Team Access

A variation of direct ownership is where an object has multiple team members. For instance, while an account has an account owner, there could also be an account team with multiple sales representatives who manage the account. This is also very common with territory base sales.

Hierarchical Access

An example of this type of access is the management hierarchy. A manager should have visibility into all of the activities of the direct reports. Similarly, a user at the parent territory node should be able to see the activities that are associated with the child territories.

Custom Business Rule Access

Organizations can also have custom rules to govern data visibility, such as a product line or a custom drawn geographical region.

Activity Management Data Model

Activity JSON Document

One of the characteristics of a JSON document is its flexibility with the data structure. For the CRM Activity object, the relational database restriction would require all the activity attributes to be predefined in the table definition. This can be confusing when looking at the activity record, as not all of the attributes would be filled out. However, in JSON, since it does not have a schema, each document can have a different set of columns.

The two activity documents below show the benefits of the flexible schema of JSON. An activity of type "Appointment" includes contextual attributes such as a set of contacts, start time, duration, and "Participants." Whereas "Task" has attributes that are specific to them, such as Due Date and ToDoList.


The activity object is also one of the key objects that often get extended for different CRM needs. In generic sales automation, it can represent a call report with specific attributes, such as outcome and follow-up details. For pharmaceutical sales, it can represent a physician visit which may include capturing a list of drug sample drops.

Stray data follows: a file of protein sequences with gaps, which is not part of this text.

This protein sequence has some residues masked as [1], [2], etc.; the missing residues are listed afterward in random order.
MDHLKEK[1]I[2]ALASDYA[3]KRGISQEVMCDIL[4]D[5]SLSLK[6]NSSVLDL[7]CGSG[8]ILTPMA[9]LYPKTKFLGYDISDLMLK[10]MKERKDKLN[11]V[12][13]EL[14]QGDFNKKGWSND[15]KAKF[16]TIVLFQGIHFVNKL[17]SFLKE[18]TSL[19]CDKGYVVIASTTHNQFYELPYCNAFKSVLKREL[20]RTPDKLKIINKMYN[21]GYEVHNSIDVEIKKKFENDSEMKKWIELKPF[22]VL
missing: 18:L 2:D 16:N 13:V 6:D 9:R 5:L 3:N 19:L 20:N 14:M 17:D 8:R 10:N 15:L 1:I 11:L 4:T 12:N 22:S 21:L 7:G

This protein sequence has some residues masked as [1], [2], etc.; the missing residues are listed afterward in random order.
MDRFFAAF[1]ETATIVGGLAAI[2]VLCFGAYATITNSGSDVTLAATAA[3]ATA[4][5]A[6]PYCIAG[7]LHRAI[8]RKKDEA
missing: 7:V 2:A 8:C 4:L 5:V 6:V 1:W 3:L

The mutable nature of the activity object required by different CRM verticals can result in several variations of the schema structure for this object. JSON is, therefore, an ideal means to model this object for this single reason alone.

Owner and Participant Model

Data Visibility

The user should see: All activities

  1. That the user owns
  2. That the user is a participant of

Owner and Participant, With an Associated Account Owner and Account Team

Data Visibility

The user should see: All activities

  1. That the user owns
  2. That the user is a participant of
  3. Belong to the account that the user owns
  4. Belong to the account where the user is on the account team

Owner and Participant, Associated Account Owner and Account Team, Associated Territory Owner and Territory Team

Data Visibility

User should see: All activities

  1. That the user owns
  2. That the user is a participant of
  3. Belong to the account that the user owns
  4. Belong to the account where the user is on the account team
  5. Belong to the account territory that the user owns
  6. Belong to the account territory where the user is on the territory team


The above examples illustrate the following key points

  • The JSON flexible schema data model is well suited for the ambiguous nature of the activity object
  • There are fewer JSON objects than that in the relational data model
  • The team member concept works well with JSON array
  • The query construct of N1QL is quite similar to SQL, and somewhat simpler

In the next article, I will discuss the hierarchical data security challenge and how that can best functionally be modeled in JSON.

database ,tutorial ,activity management challenges ,crm application ,json

Published at DZone with permission of Binh Le , DZone MVB. See the original article here.